The major supermarkets expect a difficult Christmas in the light of rising unemployment and economic difficulties caused by the Covid-19 pandemic. While sales at Morrisons’ stores rose by 11.1%, profits sank by a quarter to £148m in the six months to 2 August, as the supermarket was forced to keep prices low amid heavy competition while costs rose during the pandemic. Morrisons spent an additional £155 million, including £47 million in extra pay, as it hired 45,000 more staff to cope with the shift to shopping online and to cover for staff self-isolating or off sick at the height of the pandemic. A staff bonus, protective kit, and the need for more vehicles to make deliveries also added to costs, which were only partly offset by a £93m boost from the business rates holiday.

Morrisons’ profits were also hit by the shift to less-profitable online sales as it doubled orders via its website and increased capacity for home delivery fivefold via a range of services including Amazon and a new box scheme. The supermarket chain is also piloting a “dark kitchen” at its central Manchester store, from which takeaway food will be delivered by courier firm Deliveroo, with plans for two more such kitchens in the coming months.

Morrisons’ share of the online grocery market is now above 10%, up from around 6% earlier this year, although growth is slowing down from where it was at the height of the pandemic.


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Morrisons offers discount for food suppliers

Morrisons offers discount for food suppliers ©


UK retailer Morrisons has announced it will be offering a 5% discount to all agricultural suppliers as recognition of their efforts to guarantee the functioning of the supply chain during the current pandemic, reports The discount will benefit the 2,700 operators who supply Morrisons with fruit and vegetables, as well as other products, and will be valid until July 12th.

Morrisons managing director, David Potts, said, “This is a difficult time for the nation and also for farmers and fishermen. We want to thank British farmers for continuing to provide excellent quality food despite the difficulties imposed by the emergency and, at the same time, invite customers to buy national food.”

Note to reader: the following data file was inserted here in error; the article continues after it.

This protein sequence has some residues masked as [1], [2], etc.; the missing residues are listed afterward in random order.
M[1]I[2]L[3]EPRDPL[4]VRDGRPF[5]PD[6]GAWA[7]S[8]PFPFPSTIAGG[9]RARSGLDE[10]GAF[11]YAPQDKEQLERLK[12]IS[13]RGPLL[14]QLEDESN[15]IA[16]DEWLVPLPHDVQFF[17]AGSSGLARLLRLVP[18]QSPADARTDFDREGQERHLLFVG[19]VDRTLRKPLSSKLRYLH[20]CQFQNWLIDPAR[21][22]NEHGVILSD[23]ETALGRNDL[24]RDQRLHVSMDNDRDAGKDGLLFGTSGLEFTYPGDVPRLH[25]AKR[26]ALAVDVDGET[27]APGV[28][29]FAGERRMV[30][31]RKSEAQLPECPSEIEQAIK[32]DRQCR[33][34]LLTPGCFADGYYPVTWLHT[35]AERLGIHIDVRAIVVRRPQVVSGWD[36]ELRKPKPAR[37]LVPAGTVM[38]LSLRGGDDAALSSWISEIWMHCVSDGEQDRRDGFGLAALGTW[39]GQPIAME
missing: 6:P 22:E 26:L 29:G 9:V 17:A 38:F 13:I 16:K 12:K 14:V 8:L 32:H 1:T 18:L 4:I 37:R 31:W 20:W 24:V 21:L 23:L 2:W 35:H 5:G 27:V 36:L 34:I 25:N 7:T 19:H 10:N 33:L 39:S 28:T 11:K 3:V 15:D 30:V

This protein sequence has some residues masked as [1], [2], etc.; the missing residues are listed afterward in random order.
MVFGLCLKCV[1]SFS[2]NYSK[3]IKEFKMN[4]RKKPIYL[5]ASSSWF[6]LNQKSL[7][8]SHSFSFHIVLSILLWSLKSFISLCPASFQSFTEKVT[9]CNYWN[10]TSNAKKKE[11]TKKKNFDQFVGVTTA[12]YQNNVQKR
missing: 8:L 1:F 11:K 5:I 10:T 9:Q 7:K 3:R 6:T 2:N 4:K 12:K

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Morrisons teams up with Deliveroo for contact-free delivery

To help UK consumers cope with the current lockdown, retailer Morrisons has partnered with Deliveroo to offer on-demand delivery in 30 minutes to families struggling to secure delivery slots. The partnership is aimed at expanding delivery capabilities, with Morrisons now offering 70 “essential household” items via the Deliveroo app. The service is available from over 130 Morrisons stores across the UK on new £35 lockdown food boxes

Morrisons chief executive, David Potts said, “Our partnership with Deliveroo will help us to continue to play our full part in feeding the nation. It’s a great combination of traditional and modern methods and it will provide more vulnerable people with the opportunity to receive their home delivery.”

Last week, Morrisons announced a similar partnership with DPD to provide next-day delivery of its £35 food boxes. The Meat Eaters Food Box and a Vegetarian Food Box contain enough chilled, fresh and tinned food items to feed a couple for up to a week. Over 200,000 orders have been fulfilled since the partnership was announced.